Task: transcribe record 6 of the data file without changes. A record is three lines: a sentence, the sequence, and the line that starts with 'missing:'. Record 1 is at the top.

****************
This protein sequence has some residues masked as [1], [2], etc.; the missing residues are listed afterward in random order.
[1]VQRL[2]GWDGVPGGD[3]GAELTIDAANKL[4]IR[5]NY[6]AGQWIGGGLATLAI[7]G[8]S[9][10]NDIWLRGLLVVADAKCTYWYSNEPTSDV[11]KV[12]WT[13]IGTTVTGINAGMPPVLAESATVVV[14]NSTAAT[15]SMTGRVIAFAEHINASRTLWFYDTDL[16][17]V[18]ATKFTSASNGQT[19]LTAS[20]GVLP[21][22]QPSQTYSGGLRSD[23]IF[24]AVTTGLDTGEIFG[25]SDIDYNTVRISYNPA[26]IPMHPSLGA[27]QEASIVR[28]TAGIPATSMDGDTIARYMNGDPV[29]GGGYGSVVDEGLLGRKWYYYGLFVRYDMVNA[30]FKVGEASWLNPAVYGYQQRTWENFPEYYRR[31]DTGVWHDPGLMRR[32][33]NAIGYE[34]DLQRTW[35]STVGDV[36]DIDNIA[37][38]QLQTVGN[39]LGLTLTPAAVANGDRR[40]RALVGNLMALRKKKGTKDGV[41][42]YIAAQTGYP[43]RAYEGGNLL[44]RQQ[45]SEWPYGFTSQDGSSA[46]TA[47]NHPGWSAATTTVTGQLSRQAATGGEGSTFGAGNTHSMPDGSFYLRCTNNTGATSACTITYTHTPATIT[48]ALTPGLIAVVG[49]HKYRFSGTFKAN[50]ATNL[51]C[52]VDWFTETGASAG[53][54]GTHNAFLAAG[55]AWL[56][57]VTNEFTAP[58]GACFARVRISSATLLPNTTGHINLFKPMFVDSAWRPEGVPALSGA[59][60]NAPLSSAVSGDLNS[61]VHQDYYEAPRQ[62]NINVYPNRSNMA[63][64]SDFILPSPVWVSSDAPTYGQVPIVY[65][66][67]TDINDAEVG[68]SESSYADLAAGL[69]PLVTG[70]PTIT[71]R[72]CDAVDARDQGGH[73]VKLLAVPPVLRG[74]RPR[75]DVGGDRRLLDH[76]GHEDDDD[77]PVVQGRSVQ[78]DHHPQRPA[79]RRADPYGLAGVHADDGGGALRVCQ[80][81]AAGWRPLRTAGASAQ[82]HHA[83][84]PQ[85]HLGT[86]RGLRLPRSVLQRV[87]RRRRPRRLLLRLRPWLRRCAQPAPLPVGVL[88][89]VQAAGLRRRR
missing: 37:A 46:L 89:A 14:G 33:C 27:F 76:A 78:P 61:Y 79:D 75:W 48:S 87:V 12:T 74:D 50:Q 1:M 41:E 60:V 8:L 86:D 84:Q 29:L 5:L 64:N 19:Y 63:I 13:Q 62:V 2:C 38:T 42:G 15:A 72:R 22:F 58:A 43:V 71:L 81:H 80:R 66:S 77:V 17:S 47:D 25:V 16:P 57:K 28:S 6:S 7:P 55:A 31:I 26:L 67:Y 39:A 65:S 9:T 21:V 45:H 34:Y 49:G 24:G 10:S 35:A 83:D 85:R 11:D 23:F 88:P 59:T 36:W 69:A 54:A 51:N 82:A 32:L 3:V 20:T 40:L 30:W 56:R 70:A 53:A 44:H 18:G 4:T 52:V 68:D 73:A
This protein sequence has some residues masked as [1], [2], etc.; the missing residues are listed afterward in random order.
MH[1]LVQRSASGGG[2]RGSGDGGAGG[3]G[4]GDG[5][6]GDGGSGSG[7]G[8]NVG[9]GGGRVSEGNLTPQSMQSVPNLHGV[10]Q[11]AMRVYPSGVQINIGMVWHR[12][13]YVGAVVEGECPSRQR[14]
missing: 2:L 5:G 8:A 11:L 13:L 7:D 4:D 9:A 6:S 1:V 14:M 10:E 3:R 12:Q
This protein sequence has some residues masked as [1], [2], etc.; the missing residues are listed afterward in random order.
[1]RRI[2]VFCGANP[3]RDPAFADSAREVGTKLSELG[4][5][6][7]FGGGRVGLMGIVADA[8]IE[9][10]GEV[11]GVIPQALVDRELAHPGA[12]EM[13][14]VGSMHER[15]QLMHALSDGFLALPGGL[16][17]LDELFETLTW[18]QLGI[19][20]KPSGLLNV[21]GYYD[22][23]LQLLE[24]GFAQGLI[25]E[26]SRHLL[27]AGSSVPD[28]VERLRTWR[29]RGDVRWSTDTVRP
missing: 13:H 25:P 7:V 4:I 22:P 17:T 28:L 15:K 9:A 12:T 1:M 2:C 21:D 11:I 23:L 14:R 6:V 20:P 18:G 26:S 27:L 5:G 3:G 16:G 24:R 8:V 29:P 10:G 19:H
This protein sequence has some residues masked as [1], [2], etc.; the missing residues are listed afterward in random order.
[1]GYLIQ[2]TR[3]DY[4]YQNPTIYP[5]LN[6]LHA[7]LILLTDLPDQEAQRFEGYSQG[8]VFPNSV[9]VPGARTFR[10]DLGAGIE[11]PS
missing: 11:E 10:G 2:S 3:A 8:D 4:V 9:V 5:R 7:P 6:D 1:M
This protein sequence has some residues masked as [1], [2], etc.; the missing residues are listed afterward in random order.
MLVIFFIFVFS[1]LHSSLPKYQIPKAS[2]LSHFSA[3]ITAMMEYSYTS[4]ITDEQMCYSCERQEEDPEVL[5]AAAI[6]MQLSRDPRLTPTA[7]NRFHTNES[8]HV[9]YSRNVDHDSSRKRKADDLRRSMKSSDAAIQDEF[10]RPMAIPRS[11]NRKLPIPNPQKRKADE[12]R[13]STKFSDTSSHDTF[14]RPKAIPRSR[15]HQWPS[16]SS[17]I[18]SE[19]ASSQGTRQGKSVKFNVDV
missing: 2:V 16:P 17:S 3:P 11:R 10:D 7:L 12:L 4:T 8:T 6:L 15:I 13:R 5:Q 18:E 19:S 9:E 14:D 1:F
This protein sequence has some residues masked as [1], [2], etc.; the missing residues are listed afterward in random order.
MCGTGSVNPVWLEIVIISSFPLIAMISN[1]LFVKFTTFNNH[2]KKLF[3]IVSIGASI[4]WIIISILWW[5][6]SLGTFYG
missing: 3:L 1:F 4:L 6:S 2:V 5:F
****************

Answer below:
This protein sequence has some residues masked as [1], [2], etc.; the missing residues are listed afterward in random order.
MCGTGSVNPVWLEIVIISSFPLIAMISN[1]LFVKFTTFNNH[2]KKLF[3]IVSIGASI[4]WIIISILWW[5][6]SLGTFYG
missing: 3:L 1:F 4:L 6:S 2:V 5:F